Prominent among these was John Huang, also a Chinese Indonesian, who was to become the Lippo Group's senior executive in the US. Clinton says he has known Huang since 1985. By 1992 Huang was a vice president of the Worthen Bank in Little Rock. When the 1992 Clinton campaign was confronted by a fund-raising crisis as a result of the Jennifer Flowers affair, it was the Worthen Bank that arranged a $3,5 million loan just in time for the New York primary, a loan that arguably saved the campaign.
Furthermore, James Riady, being legally resident in the US, was able to contribute more than $100 000 to Clinton's 1992 election campaign. There was, naturally, a pay-off. In 1993 James Riady assisted in setting up a meeting between Clinton and Indonesian President Suharto. Indonesia at the time was the subject of US trade sanctions because of unfair trade practices and human rights abuses in East Timor.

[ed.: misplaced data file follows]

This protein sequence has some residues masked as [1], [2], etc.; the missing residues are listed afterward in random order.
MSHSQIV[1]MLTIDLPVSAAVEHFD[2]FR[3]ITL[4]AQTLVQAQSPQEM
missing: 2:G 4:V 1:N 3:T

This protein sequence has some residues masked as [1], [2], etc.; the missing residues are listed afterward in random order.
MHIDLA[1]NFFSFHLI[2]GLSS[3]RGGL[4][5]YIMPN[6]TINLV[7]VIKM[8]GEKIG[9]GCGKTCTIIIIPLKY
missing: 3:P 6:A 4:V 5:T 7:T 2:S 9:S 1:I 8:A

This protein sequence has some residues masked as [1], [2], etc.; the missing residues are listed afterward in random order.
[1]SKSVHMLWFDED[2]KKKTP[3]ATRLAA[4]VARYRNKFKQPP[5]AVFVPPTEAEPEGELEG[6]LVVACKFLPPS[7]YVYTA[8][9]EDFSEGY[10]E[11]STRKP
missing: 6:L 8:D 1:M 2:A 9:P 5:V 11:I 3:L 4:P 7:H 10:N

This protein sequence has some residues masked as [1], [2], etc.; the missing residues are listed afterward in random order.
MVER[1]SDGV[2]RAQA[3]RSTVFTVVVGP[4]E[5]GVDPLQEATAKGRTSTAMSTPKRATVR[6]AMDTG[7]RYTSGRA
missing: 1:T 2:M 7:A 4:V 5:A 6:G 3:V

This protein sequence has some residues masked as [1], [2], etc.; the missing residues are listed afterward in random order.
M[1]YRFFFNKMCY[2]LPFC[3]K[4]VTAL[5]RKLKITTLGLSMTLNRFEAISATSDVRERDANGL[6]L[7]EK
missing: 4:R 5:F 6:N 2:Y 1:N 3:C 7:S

Against the advice of the State Department, Clinton agreed to meet Suharto in Tokyo during the 1993 Group of Seven summit. That meeting resulted in highly advantageous trade spin offs for Indonesia.
In July 1994 Clinton appointed John Huang as Assistant Secretary of Commerce for International Policy, without any of the required security checks. An Associated Press report, 21.12.96, stated that Huang "got an exemption from background security clearance six months before he started his job." According to Commerce Department documents, this waiver was arranged by then departmental head, the late Ron Brown, who had a "critical need" for Huang's "expertise."
Others, too, apparently appreciated Huang's "expertise." When he left Lippo's employ, he received a severance cheque of $878 000 before becoming what Mochtar Riady referred to as "my man in the Clinton Administration." Huang's new position entitled him to receive weekly intelligence briefings on Asian concerns from the CIA as well as frequent access to privileged information on terrorism and diplomatic developments. In particular, he was privy to the development of policy ending restrictions on US trade with China.